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Long-Term Investment: Definition, Objectives, Risks and Types

Long-Term Investment: Definition, Objectives, Risks and Types - At this time, investment is increasingly in demand by various groups of people. Because almost everyone can invest with a capital that is not large. If in the past it was considered that investment could only be done by those who had large capital, this is very different from investments that have developed in today's era where everyone can invest anytime and anywhere. But before investing, it's good to need a deep understanding of investment. Let's look at the following reviews to increase your knowledge about investing.

Understanding Long-Term Investment

According to Investopedia, long-term investment is the investment of assets for a period of more than one year with the aim of controlling other companies. This means that long-term investments do take quite a long time, it can be up to a year or more to achieve high returns.

In addition, according to IDX, long-term investment is an investment where the power used will be run continuously and can only be disbursed if the period has matured (at least one year).

In this case, long-term investment can be said to be the same as investing in wealth or capital from a person or a company in order to get a steady income.

One of the goals of long-term investment is for personal or family financial savings that require very large costs such as education funds, the cost of buying a house and others.

Long-Term Investment Goals

It turns out that there are several goals that are owned in making long-term investments such as:

  1. Get a fixed income in any given period. Fixed income from owning long-term investments can be in the form of interest, royalties, dividends, rent, and other forms of share ownership gains.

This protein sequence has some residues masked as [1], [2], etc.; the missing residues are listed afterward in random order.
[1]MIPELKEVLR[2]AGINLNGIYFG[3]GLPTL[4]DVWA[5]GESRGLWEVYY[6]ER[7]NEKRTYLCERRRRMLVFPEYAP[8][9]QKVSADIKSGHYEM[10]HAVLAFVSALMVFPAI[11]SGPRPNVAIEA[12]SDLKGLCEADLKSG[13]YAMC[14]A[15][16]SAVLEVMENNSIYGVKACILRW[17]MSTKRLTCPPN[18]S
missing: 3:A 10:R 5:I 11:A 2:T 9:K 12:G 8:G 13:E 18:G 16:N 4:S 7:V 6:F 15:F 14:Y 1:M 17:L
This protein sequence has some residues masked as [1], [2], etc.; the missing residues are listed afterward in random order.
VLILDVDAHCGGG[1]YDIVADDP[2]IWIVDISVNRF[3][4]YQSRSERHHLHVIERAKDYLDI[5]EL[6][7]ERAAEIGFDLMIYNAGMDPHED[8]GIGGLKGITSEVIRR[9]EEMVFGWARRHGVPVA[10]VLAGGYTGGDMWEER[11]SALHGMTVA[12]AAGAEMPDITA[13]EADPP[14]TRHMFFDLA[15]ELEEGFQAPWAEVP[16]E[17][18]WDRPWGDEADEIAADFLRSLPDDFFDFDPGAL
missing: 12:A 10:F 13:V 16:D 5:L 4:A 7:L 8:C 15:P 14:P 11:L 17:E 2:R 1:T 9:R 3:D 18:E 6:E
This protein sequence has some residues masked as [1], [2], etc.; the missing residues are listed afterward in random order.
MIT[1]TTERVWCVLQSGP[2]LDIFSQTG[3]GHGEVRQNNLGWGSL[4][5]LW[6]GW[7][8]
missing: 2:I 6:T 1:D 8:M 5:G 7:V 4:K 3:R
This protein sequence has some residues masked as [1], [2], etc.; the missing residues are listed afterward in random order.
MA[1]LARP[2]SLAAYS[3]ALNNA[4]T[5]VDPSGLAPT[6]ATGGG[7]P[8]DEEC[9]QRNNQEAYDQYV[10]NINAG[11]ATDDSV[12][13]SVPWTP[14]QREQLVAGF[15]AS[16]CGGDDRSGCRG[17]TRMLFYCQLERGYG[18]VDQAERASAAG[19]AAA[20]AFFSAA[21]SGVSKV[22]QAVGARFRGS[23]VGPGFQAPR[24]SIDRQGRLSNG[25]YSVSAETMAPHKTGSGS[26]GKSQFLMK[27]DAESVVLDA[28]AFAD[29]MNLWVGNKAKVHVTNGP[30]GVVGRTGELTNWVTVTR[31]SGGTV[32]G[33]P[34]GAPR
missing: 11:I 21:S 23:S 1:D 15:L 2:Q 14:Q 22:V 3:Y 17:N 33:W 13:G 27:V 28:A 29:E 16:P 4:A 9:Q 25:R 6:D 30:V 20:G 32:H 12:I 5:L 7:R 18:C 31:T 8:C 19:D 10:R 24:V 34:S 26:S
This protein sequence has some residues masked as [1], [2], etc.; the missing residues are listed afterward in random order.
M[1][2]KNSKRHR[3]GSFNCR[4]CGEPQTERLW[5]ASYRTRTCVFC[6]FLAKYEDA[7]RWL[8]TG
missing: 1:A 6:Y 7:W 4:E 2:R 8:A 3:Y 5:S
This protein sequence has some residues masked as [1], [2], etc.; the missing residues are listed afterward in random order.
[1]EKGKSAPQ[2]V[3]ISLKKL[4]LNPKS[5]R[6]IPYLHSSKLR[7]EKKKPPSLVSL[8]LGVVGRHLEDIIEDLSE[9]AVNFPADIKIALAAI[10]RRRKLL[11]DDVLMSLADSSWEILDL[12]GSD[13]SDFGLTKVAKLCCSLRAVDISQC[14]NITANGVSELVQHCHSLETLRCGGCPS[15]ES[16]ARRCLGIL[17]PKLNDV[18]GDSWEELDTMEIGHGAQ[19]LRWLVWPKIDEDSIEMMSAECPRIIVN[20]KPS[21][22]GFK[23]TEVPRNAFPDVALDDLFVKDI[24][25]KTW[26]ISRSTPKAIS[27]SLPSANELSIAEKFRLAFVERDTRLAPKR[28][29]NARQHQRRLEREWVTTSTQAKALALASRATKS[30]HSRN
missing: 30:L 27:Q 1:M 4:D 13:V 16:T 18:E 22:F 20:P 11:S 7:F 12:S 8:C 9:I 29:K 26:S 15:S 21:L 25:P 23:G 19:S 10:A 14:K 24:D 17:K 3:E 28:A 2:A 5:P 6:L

2. Long-term investments for entrepreneurs can be used for the purpose of establishing special purpose funds, for example for expansion purposes, product expansion and others
  3. For individuals, it aims to realize personal or family financial goals that require very large costs such as education funds, Umrah or Hajj costs, wedding costs, house buying costs, pension costs, and so on.
  4. Directing special funds, such as funds for social purposes or funds for the benefit of the expansion of a company
  5. Controlling a particular company or person with ownership of a business or asset

Long-Term Investment Risk

Despite the potential for profit, as an investor you must also be careful. Because every investment has risks. In long-term investing, it is called the principle of high risk and high return. For long-term investments, the higher the risk, the higher the potential return.

Investors should carefully observe the principle of high risk and high return. As long as you can manage it, the return on investment will be in accordance with the results achieved in the future.

For long-term investment, you must understand at least six risks. Namely: market risk, interest rate risk, inflation risk, liquidity risk, currency risk and country risk.

Market Risk

The risk caused by financial sentiment is often referred to as systemic risk. This is what investors often experience and cannot be avoided. Even in extreme cases, investors may experience the worst-case scenario, namely loss of capital.

Factors such as negative issues, changing political climate, civil unrest, and economic recession have a huge impact on the market charts. For example, the impact of the Covid-19 virus outbreak has not only hit Indonesia, but the whole world. The impact on the market has weakened all global economic activity, from falling stocks to fluctuations in the exchange rate of the rupiah against the US dollar.

This situation caused many investors to panic and start withdrawing most of their funds to prevent the value of their investment from falling further. In this case, investors do not need to panic. Because usually only temporarily and if the situation returns to normal, then all prices will stabilize again.

Interest risk

Interest rate risk is the risk caused by the relative value of interest. This is caused by changes in interest rates in the market. So it will automatically affect the value of the investment. Generally, when interest rates rise, bond prices fall, and vice versa.

Interest rate risk of this kind can be measured using maturing bonds. For example, the bond interest rate is 8%-10%, then the retail sukuk issued by the government is 13%. Therefore, investors will definitely be more interested in government retail Islamic bonds.